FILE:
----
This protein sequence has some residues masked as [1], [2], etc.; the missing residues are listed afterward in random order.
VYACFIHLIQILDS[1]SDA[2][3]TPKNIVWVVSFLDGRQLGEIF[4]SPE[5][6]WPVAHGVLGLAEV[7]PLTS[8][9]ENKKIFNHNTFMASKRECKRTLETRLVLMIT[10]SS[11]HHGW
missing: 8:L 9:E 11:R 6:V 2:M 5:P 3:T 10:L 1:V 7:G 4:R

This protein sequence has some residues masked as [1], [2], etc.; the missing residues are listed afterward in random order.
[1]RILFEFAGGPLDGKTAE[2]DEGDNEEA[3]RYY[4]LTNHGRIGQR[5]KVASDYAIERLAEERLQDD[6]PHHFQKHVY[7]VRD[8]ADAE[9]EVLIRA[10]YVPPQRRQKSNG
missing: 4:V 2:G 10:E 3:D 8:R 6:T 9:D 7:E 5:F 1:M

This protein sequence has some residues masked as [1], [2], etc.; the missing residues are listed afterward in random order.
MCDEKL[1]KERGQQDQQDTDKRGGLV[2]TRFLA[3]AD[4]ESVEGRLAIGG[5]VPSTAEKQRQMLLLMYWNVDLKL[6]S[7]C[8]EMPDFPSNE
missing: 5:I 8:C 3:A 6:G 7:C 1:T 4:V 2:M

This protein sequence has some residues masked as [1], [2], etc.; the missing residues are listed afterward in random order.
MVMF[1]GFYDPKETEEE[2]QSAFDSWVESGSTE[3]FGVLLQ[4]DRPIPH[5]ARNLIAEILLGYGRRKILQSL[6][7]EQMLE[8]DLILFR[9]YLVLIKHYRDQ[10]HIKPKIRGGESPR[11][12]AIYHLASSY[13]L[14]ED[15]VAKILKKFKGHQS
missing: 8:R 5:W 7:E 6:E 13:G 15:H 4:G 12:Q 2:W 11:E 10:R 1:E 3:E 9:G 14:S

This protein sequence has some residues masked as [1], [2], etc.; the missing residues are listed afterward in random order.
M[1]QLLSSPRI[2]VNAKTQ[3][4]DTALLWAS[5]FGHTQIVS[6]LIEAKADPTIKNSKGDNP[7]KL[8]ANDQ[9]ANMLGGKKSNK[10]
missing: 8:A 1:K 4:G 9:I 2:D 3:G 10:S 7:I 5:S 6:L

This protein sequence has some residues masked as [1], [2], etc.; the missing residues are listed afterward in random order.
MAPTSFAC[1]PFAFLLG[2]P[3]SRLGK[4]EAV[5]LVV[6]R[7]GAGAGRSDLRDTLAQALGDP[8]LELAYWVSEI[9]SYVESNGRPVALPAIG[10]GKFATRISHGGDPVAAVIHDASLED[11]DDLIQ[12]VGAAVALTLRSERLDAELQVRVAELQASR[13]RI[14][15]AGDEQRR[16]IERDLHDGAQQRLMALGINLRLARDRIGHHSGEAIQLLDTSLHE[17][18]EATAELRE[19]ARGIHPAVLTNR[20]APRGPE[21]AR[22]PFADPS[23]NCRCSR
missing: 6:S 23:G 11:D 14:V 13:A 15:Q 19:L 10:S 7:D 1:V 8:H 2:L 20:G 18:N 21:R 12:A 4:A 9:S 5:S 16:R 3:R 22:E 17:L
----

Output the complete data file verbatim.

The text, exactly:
This protein sequence has some residues masked as [1], [2], etc.; the missing residues are listed afterward in random order.
VYACFIHLIQILDS[1]SDA[2][3]TPKNIVWVVSFLDGRQLGEIF[4]SPE[5][6]WPVAHGVLGLAEV[7]PLTS[8][9]ENKKIFNHNTFMASKRECKRTLETRLVLMIT[10]SS[11]HHGW
missing: 8:L 9:E 11:R 6:V 2:M 5:P 3:T 10:L 1:V 7:G 4:R

This protein sequence has some residues masked as [1], [2], etc.; the missing residues are listed afterward in random order.
[1]RILFEFAGGPLDGKTAE[2]DEGDNEEA[3]RYY[4]LTNHGRIGQR[5]KVASDYAIERLAEERLQDD[6]PHHFQKHVY[7]VRD[8]ADAE[9]EVLIRA[10]YVPPQRRQKSNG
missing: 4:V 2:G 10:E 3:D 8:R 6:T 9:D 7:E 5:F 1:M

This protein sequence has some residues masked as [1], [2], etc.; the missing residues are listed afterward in random order.
MCDEKL[1]KERGQQDQQDTDKRGGLV[2]TRFLA[3]AD[4]ESVEGRLAIGG[5]VPSTAEKQRQMLLLMYWNVDLKL[6]S[7]C[8]EMPDFPSNE
missing: 5:I 8:C 3:A 6:G 7:C 1:T 4:V 2:M

This protein sequence has some residues masked as [1], [2], etc.; the missing residues are listed afterward in random order.
MVMF[1]GFYDPKETEEE[2]QSAFDSWVESGSTE[3]FGVLLQ[4]DRPIPH[5]ARNLIAEILLGYGRRKILQSL[6][7]EQMLE[8]DLILFR[9]YLVLIKHYRDQ[10]HIKPKIRGGESPR[11][12]AIYHLASSY[13]L[14]ED[15]VAKILKKFKGHQS
missing: 8:R 5:W 7:E 6:E 13:G 15:H 4:G 12:Q 2:W 11:E 10:R 1:E 3:E 9:G 14:S

This protein sequence has some residues masked as [1], [2], etc.; the missing residues are listed afterward in random order.
M[1]QLLSSPRI[2]VNAKTQ[3][4]DTALLWAS[5]FGHTQIVS[6]LIEAKADPTIKNSKGDNP[7]KL[8]ANDQ[9]ANMLGGKKSNK[10]
missing: 8:A 1:K 4:G 9:I 2:D 3:G 10:S 7:I 5:S 6:L

This protein sequence has some residues masked as [1], [2], etc.; the missing residues are listed afterward in random order.
MAPTSFAC[1]PFAFLLG[2]P[3]SRLGK[4]EAV[5]LVV[6]R[7]GAGAGRSDLRDTLAQALGDP[8]LELAYWVSEI[9]SYVESNGRPVALPAIG[10]GKFATRISHGGDPVAAVIHDASLED[11]DDLIQ[12]VGAAVALTLRSERLDAELQVRVAELQASR[13]RI[14][15]AGDEQRR[16]IERDLHDGAQQRLMALGINLRLARDRIGHHSGEAIQLLDTSLHE[17][18]EATAELRE[19]ARGIHPAVLTNR[20]APRGPE[21]AR[22]PFADPS[23]NCRCSR
missing: 6:S 23:G 11:D 14:V 13:A 15:Q 19:L 10:S 7:D 1:V 8:H 2:L 20:G 18:N 21:R 12:A 4:A 9:S 5:S 16:R 3:R 22:E 17:L